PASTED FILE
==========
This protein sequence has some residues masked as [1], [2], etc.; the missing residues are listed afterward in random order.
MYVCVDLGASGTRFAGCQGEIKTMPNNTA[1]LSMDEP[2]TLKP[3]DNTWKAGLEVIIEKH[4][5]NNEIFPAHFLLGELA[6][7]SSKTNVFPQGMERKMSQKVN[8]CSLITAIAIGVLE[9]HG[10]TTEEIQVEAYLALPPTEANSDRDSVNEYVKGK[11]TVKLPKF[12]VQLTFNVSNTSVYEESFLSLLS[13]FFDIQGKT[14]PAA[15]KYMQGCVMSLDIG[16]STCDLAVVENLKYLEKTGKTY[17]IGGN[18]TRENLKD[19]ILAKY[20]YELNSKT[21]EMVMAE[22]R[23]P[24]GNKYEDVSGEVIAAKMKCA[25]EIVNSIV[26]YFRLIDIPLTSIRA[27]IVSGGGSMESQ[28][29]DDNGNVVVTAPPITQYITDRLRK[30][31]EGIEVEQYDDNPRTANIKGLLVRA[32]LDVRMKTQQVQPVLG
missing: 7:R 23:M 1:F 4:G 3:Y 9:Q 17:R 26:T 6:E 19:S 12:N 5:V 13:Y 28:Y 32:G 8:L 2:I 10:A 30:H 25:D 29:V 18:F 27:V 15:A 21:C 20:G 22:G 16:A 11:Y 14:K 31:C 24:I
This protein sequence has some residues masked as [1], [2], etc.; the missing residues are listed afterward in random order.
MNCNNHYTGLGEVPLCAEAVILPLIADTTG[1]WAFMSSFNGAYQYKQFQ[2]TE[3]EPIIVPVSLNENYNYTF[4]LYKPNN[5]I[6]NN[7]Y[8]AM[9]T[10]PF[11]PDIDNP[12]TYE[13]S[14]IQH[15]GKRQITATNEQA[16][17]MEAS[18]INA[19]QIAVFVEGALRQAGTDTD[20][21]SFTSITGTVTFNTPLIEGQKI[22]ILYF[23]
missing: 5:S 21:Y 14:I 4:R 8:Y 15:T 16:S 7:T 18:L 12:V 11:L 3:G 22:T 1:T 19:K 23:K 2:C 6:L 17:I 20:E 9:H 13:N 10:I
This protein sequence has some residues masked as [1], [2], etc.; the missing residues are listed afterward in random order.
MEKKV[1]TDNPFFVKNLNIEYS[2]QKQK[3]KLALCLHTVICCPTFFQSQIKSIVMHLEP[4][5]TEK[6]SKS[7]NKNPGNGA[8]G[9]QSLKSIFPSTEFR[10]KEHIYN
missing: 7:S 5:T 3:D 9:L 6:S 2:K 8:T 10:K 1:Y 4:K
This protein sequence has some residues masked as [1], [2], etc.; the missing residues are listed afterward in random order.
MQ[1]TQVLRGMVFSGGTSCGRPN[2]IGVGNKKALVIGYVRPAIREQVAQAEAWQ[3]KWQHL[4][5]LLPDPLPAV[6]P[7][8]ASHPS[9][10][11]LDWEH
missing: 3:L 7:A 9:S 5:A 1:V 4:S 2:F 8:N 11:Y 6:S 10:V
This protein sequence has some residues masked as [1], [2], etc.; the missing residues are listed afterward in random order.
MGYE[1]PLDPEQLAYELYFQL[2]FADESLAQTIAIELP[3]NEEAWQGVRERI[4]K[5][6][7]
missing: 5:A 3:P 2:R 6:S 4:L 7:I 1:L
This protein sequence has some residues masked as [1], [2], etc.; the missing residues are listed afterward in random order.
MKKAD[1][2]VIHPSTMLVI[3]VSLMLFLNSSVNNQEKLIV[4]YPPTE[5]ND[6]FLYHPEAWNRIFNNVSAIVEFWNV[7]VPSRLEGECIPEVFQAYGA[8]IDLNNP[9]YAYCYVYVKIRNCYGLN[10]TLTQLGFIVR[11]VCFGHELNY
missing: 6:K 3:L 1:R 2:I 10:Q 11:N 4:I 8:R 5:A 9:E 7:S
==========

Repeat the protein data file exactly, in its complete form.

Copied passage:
This protein sequence has some residues masked as [1], [2], etc.; the missing residues are listed afterward in random order.
MYVCVDLGASGTRFAGCQGEIKTMPNNTA[1]LSMDEP[2]TLKP[3]DNTWKAGLEVIIEKH[4][5]NNEIFPAHFLLGELA[6][7]SSKTNVFPQGMERKMSQKVN[8]CSLITAIAIGVLE[9]HG[10]TTEEIQVEAYLALPPTEANSDRDSVNEYVKGK[11]TVKLPKF[12]VQLTFNVSNTSVYEESFLSLLS[13]FFDIQGKT[14]PAA[15]KYMQGCVMSLDIG[16]STCDLAVVENLKYLEKTGKTY[17]IGGN[18]TRENLKD[19]ILAKY[20]YELNSKT[21]EMVMAE[22]R[23]P[24]GNKYEDVSGEVIAAKMKCA[25]EIVNSIV[26]YFRLIDIPLTSIRA[27]IVSGGGSMESQ[28][29]DDNGNVVVTAPPITQYITDRLRK[30][31]EGIEVEQYDDNPRTANIKGLLVRA[32]LDVRMKTQQVQPVLG
missing: 7:R 23:M 1:F 4:G 3:Y 9:Q 17:R 26:T 6:E 19:S 12:N 5:V 13:Y 28:Y 32:G 8:L 2:I 10:A 30:H 25:D 29:V 18:F 27:V 15:A 21:C 20:G 22:G 16:A 11:Y 14:K 31:C 24:I
This protein sequence has some residues masked as [1], [2], etc.; the missing residues are listed afterward in random order.
MNCNNHYTGLGEVPLCAEAVILPLIADTTG[1]WAFMSSFNGAYQYKQFQ[2]TE[3]EPIIVPVSLNENYNYTF[4]LYKPNN[5]I[6]NN[7]Y[8]AM[9]T[10]PF[11]PDIDNP[12]TYE[13]S[14]IQH[15]GKRQITATNEQA[16][17]MEAS[18]INA[19]QIAVFVEGALRQAGTDTD[20][21]SFTSITGTVTFNTPLIEGQKI[22]ILYF[23]
missing: 5:S 21:Y 14:I 4:R 8:Y 15:T 16:S 7:T 18:L 12:V 11:L 3:G 22:T 1:T 19:K 23:K 2:C 6:L 17:I 20:E 9:H 13:N 10:I
This protein sequence has some residues masked as [1], [2], etc.; the missing residues are listed afterward in random order.
MEKKV[1]TDNPFFVKNLNIEYS[2]QKQK[3]KLALCLHTVICCPTFFQSQIKSIVMHLEP[4][5]TEK[6]SKS[7]NKNPGNGA[8]G[9]QSLKSIFPSTEFR[10]KEHIYN
missing: 7:S 5:T 3:D 9:L 6:S 2:K 8:T 10:K 1:Y 4:K
This protein sequence has some residues masked as [1], [2], etc.; the missing residues are listed afterward in random order.
MQ[1]TQVLRGMVFSGGTSCGRPN[2]IGVGNKKALVIGYVRPAIREQVAQAEAWQ[3]KWQHL[4][5]LLPDPLPAV[6]P[7][8]ASHPS[9][10][11]LDWEH
missing: 3:L 7:A 9:S 5:A 1:V 4:S 2:F 8:N 11:Y 6:S 10:V
This protein sequence has some residues masked as [1], [2], etc.; the missing residues are listed afterward in random order.
MGYE[1]PLDPEQLAYELYFQL[2]FADESLAQTIAIELP[3]NEEAWQGVRERI[4]K[5][6][7]
missing: 5:A 3:P 2:R 6:S 4:L 7:I 1:L
This protein sequence has some residues masked as [1], [2], etc.; the missing residues are listed afterward in random order.
MKKAD[1][2]VIHPSTMLVI[3]VSLMLFLNSSVNNQEKLIV[4]YPPTE[5]ND[6]FLYHPEAWNRIFNNVSAIVEFWNV[7]VPSRLEGECIPEVFQAYGA[8]IDLNNP[9]YAYCYVYVKIRNCYGLN[10]TLTQLGFIVR[11]VCFGHELNY
missing: 6:K 3:L 1:R 2:I 10:Q 11:N 4:I 8:R 5:A 9:E 7:S